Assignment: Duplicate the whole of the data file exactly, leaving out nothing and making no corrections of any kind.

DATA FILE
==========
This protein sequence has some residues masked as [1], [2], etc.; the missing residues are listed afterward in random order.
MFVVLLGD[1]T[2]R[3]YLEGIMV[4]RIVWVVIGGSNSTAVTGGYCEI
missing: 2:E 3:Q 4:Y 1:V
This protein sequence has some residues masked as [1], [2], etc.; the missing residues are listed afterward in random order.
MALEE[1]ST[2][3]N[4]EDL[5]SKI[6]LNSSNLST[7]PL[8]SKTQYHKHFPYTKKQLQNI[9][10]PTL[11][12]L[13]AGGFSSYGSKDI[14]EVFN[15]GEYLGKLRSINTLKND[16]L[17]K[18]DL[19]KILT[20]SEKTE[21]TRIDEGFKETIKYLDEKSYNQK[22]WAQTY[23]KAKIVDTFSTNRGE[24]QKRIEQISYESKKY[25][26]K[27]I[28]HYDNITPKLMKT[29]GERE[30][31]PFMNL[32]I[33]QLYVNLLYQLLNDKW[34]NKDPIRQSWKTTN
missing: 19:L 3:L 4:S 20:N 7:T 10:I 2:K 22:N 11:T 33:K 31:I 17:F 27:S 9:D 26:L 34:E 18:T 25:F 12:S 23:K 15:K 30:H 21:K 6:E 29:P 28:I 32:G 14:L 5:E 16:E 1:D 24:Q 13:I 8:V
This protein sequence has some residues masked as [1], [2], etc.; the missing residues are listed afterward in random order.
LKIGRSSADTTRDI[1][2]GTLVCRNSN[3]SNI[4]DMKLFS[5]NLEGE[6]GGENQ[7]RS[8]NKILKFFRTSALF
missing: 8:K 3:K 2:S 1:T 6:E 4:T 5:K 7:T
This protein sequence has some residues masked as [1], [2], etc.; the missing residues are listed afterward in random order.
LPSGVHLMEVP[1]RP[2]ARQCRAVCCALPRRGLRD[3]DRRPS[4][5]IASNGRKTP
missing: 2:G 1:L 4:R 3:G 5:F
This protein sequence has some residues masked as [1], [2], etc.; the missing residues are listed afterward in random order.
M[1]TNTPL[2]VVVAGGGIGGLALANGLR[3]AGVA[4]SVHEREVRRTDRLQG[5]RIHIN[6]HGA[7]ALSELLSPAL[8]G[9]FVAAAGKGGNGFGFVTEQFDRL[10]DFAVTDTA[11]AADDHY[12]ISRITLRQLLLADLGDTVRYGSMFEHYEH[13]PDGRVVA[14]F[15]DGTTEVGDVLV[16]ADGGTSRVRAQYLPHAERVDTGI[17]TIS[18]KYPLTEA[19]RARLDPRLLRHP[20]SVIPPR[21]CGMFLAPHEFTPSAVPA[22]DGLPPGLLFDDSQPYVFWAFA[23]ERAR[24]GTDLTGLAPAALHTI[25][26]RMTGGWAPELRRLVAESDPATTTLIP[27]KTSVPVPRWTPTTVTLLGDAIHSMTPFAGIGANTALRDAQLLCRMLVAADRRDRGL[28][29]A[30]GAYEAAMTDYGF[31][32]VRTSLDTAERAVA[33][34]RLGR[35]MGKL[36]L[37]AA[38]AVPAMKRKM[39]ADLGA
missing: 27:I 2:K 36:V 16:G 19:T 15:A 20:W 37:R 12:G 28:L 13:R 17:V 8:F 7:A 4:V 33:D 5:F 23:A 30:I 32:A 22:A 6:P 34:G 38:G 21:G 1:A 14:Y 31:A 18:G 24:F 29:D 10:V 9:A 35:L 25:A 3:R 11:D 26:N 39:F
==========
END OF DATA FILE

This protein sequence has some residues masked as [1], [2], etc.; the missing residues are listed afterward in random order.
MFVVLLGD[1]T[2]R[3]YLEGIMV[4]RIVWVVIGGSNSTAVTGGYCEI
missing: 2:E 3:Q 4:Y 1:V
This protein sequence has some residues masked as [1], [2], etc.; the missing residues are listed afterward in random order.
MALEE[1]ST[2][3]N[4]EDL[5]SKI[6]LNSSNLST[7]PL[8]SKTQYHKHFPYTKKQLQNI[9][10]PTL[11][12]L[13]AGGFSSYGSKDI[14]EVFN[15]GEYLGKLRSINTLKND[16]L[17]K[18]DL[19]KILT[20]SEKTE[21]TRIDEGFKETIKYLDEKSYNQK[22]WAQTY[23]KAKIVDTFSTNRGE[24]QKRIEQISYESKKY[25][26]K[27]I[28]HYDNITPKLMKT[29]GERE[30][31]PFMNL[32]I[33]QLYVNLLYQLLNDKW[34]NKDPIRQSWKTTN
missing: 19:L 3:L 4:S 20:N 7:T 10:I 2:K 22:N 11:T 33:K 31:I 17:F 27:S 9:D 26:L 34:E 18:T 25:F 12:S 23:K 15:K 30:H 21:K 6:E 29:P 28:I 32:G 14:L 5:E 16:E 1:D 24:Q 13:I 8:V
This protein sequence has some residues masked as [1], [2], etc.; the missing residues are listed afterward in random order.
LKIGRSSADTTRDI[1][2]GTLVCRNSN[3]SNI[4]DMKLFS[5]NLEGE[6]GGENQ[7]RS[8]NKILKFFRTSALF
missing: 8:K 3:K 2:S 1:T 6:E 4:T 5:K 7:T
This protein sequence has some residues masked as [1], [2], etc.; the missing residues are listed afterward in random order.
LPSGVHLMEVP[1]RP[2]ARQCRAVCCALPRRGLRD[3]DRRPS[4][5]IASNGRKTP
missing: 2:G 1:L 4:R 3:G 5:F
This protein sequence has some residues masked as [1], [2], etc.; the missing residues are listed afterward in random order.
M[1]TNTPL[2]VVVAGGGIGGLALANGLR[3]AGVA[4]SVHEREVRRTDRLQG[5]RIHIN[6]HGA[7]ALSELLSPAL[8]G[9]FVAAAGKGGNGFGFVTEQFDRL[10]DFAVTDTA[11]AADDHY[12]ISRITLRQLLLADLGDTVRYGSMFEHYEH[13]PDGRVVA[14]F[15]DGTTEVGDVLV[16]ADGGTSRVRAQYLPHAERVDTGI[17]TIS[18]KYPLTEA[19]RARLDPRLLRHP[20]SVIPPR[21]CGMFLAPHEFTPSAVPA[22]DGLPPGLLFDDSQPYVFWAFA[23]ERAR[24]GTDLTGLAPAALHTI[25][26]RMTGGWAPELRRLVAESDPATTTLIP[27]KTSVPVPRWTPTTVTLLGDAIHSMTPFAGIGANTALRDAQLLCRMLVAADRRDRGL[28][29]A[30]GAYEAAMTDYGF[31][32]VRTSLDTAERAVA[33][34]RLGR[35]MGKL[36]L[37]AA[38]AVPAMKRKM[39]ADLGA
missing: 27:I 2:K 36:V 16:G 19:T 15:A 20:W 37:R 12:G 28:L 13:R 17:V 8:F 7:A 4:V 33:D 5:F 23:A 30:I 32:A 22:A 6:P 34:G 38:G 21:G 1:A 14:Y 31:A 18:G 24:F 29:D 10:V 9:A 35:L 25:A 3:R 11:D 26:N 39:F